A January 20, 2021 news item on phys.org focuses on work designed to stop gold nanoparticles from clumping together (Note: A link has been removed),
Hokkaido University scientists have found a way to prevent gold nanoparticles from clumping, which could help towards their use as an anti-cancer therapy.
Attaching ring-shaped synthetic compounds to gold nanoparticles helps them retain their essential light-absorbing properties, Hokkaido University researchers report in the journal Nature Communications.
Metal nanoparticles have unique light-absorbing properties, making them interesting for a wide range of optical, electronic and biomedical applications. For example, if delivered to a tumour, they could react with applied light to kill cancerous tissue. A problem with this approach, though, is that they easily clump together in solution, losing their ability to absorb light. This clumping happens in response to a variety of factors, including temperature, salt concentration and acidity.
Scientists have been trying to find ways to ensure nanoparticles stay dispersed in their target environments. Covering them with polyethylene glycol, otherwise known as PEG, has been relatively successful at this in the case of gold nanoparticles. PEG is biocompatible and can prevent gold surfaces from clumping together in the laboratory and in living organisms, but improvements are still needed.
Applied chemist Takuya Yamamoto and colleagues at Hokkaido University, The University of Tokyo, and Tokyo Institute of Technology found that mixing gold nanoparticles with ring-shaped PEG, rather than the normally linear PEG, significantly improved dispersion. The ‘cyclic-PEG’ (c-PEG) attaches to the surfaces of the nanoparticles without forming chemical bonds with them, a process called physisorption. The coated nanoparticles remained dispersed when frozen, freeze-dried and heated.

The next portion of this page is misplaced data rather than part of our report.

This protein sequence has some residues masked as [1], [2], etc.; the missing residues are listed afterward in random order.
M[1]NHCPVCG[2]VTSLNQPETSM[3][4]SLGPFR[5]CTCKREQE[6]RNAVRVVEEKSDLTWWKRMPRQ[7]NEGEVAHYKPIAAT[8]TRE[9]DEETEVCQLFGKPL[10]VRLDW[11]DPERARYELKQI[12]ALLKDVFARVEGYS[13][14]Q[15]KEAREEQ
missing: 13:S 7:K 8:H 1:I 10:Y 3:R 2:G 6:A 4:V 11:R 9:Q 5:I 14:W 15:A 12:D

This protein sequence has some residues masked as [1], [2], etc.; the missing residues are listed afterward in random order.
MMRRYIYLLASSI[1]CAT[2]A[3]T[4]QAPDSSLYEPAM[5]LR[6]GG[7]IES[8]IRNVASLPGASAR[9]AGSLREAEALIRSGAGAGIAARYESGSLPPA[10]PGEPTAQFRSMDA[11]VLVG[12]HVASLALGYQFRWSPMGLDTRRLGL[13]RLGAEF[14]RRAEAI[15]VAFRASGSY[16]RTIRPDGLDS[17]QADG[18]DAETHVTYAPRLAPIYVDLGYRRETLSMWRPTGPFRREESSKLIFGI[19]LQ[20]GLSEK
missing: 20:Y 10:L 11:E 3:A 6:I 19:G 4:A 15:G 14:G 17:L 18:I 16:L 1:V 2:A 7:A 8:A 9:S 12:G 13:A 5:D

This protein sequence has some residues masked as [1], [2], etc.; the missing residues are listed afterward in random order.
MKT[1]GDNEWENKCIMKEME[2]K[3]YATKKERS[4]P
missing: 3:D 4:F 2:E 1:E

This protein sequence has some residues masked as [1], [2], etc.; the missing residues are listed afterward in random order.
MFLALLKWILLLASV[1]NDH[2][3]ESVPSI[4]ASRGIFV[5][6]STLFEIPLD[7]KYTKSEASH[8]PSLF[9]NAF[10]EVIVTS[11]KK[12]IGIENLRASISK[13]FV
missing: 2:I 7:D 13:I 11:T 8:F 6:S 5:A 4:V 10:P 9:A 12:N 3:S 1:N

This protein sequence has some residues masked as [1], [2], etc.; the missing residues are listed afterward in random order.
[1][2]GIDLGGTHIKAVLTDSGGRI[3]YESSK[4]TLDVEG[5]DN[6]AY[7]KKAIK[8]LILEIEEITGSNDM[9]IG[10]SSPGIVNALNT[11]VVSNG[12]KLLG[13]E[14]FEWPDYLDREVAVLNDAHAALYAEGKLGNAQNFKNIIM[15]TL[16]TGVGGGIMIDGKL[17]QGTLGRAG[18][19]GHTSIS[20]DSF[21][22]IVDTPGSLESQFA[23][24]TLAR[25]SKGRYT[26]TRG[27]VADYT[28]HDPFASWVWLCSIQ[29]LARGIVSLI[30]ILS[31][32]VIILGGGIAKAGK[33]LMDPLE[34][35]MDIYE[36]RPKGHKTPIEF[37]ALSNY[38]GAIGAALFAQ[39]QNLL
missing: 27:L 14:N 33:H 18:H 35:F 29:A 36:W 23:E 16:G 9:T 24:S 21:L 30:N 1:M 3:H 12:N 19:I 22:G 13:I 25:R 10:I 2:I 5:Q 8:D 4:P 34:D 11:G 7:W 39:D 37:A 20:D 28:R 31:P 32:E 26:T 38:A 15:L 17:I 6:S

The team tested the c-PEG-covered gold nanoparticles in mice and found that they cleared slowly from the blood and accumulated better in tumours compared to gold nanoparticles coated with linear PEG. However, accumulation was lower than desired levels, so the researchers recommend further investigations to fine-tune the nanoparticles for this purpose.
Associate Professor Takuya Yamamoto is part of the Laboratory of Chemistry of Molecular Assemblies at Hokkaido University, where he studies the properties and applications of various cyclic chemical compounds.
This image is pretty and I’m pretty sure it’s an illustration and not a real photodetection system. Regardless, an Oct. 21, 2020 news item on Nanowerk describes the research into producing a real 3D hemispheric photodetector for biomedical imaging (Note: A link has been removed),
Purdue University innovators are taking cues from nature to develop 3D photodetectors for biomedical imaging.
The researchers used some architectural features from spider webs to develop the technology. Spider webs typically provide excellent mechanical adaptability and damage-tolerance against various mechanical loads such as storms.
“We employed the unique fractal design of a spider web for the development of deformable and reliable electronics that can seamlessly interface with any 3D curvilinear surface,” said Chi Hwan Lee, a Purdue assistant professor of biomedical engineering and mechanical engineering. “For example, we demonstrated a hemispherical, or dome-shaped, photodetector array that can detect both direction and intensity of incident light at the same time, like the vision system of arthropods such as insects and crustaceans.”
The Purdue technology uses the structural architecture of a spider web that exhibits a repeating pattern. This work is published in Advanced Materials (“Fractal Web Design of a Hemispherical Photodetector Array with Organic-Dye-Sensitized Graphene Hybrid Composites”).
Lee said this provides unique capabilities to distribute externally induced stress throughout the threads according to the effective ratio of spiral and radial dimensions and provides greater extensibility to better dissipate force under stretching. Lee said it also can tolerate minor cuts of the threads while maintaining overall strength and function of the entire web architecture.
“The resulting 3D optoelectronic architectures are particularly attractive for photodetection systems that require a large field of view and wide-angle antireflection, which will be useful for many biomedical and military imaging purposes,” said Muhammad Ashraful Alam, the Jai N. Gupta Professor of Electrical and Computer Engineering.
Alam said the work establishes a platform technology that can integrate a fractal web design with system-level hemispherical electronics and sensors, thereby offering several excellent mechanical adaptability and damage-tolerance against various mechanical loads.